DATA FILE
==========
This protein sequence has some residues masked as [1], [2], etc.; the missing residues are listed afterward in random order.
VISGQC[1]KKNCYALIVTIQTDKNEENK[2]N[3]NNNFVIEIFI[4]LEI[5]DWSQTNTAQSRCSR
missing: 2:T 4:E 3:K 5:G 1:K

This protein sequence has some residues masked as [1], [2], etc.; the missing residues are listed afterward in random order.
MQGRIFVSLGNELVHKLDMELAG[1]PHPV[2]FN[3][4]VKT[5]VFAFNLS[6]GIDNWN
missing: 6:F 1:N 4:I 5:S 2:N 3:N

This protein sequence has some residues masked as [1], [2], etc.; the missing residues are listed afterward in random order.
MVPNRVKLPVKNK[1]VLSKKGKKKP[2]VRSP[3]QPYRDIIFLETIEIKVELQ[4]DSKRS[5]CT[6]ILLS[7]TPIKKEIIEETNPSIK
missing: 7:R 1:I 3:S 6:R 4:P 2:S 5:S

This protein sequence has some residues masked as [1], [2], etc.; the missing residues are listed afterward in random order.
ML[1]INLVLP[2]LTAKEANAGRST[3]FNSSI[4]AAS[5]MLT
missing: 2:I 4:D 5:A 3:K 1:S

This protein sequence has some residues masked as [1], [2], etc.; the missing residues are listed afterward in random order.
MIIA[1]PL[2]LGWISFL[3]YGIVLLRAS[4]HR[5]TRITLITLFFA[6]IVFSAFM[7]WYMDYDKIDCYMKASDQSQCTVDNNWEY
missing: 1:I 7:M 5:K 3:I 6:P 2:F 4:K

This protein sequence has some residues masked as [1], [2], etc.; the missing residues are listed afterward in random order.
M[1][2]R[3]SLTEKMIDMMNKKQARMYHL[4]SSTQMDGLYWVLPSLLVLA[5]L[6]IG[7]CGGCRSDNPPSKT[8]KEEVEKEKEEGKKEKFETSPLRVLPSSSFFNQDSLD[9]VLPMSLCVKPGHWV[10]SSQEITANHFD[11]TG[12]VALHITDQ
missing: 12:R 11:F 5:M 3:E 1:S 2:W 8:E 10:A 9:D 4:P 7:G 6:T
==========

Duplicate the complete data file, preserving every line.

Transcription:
This protein sequence has some residues masked as [1], [2], etc.; the missing residues are listed afterward in random order.
VISGQC[1]KKNCYALIVTIQTDKNEENK[2]N[3]NNNFVIEIFI[4]LEI[5]DWSQTNTAQSRCSR
missing: 2:T 4:E 3:K 5:G 1:K

This protein sequence has some residues masked as [1], [2], etc.; the missing residues are listed afterward in random order.
MQGRIFVSLGNELVHKLDMELAG[1]PHPV[2]FN[3][4]VKT[5]VFAFNLS[6]GIDNWN
missing: 6:F 1:N 4:I 5:S 2:N 3:N

This protein sequence has some residues masked as [1], [2], etc.; the missing residues are listed afterward in random order.
MVPNRVKLPVKNK[1]VLSKKGKKKP[2]VRSP[3]QPYRDIIFLETIEIKVELQ[4]DSKRS[5]CT[6]ILLS[7]TPIKKEIIEETNPSIK
missing: 7:R 1:I 3:S 6:R 4:P 2:S 5:S

This protein sequence has some residues masked as [1], [2], etc.; the missing residues are listed afterward in random order.
ML[1]INLVLP[2]LTAKEANAGRST[3]FNSSI[4]AAS[5]MLT
missing: 2:I 4:D 5:A 3:K 1:S

This protein sequence has some residues masked as [1], [2], etc.; the missing residues are listed afterward in random order.
MIIA[1]PL[2]LGWISFL[3]YGIVLLRAS[4]HR[5]TRITLITLFFA[6]IVFSAFM[7]WYMDYDKIDCYMKASDQSQCTVDNNWEY
missing: 1:I 7:M 5:K 3:I 6:P 2:F 4:K

This protein sequence has some residues masked as [1], [2], etc.; the missing residues are listed afterward in random order.
M[1][2]R[3]SLTEKMIDMMNKKQARMYHL[4]SSTQMDGLYWVLPSLLVLA[5]L[6]IG[7]CGGCRSDNPPSKT[8]KEEVEKEKEEGKKEKFETSPLRVLPSSSFFNQDSLD[9]VLPMSLCVKPGHWV[10]SSQEITANHFD[11]TG[12]VALHITDQ
missing: 12:R 11:F 5:M 3:E 1:S 2:W 8:E 10:A 9:D 4:P 7:G 6:T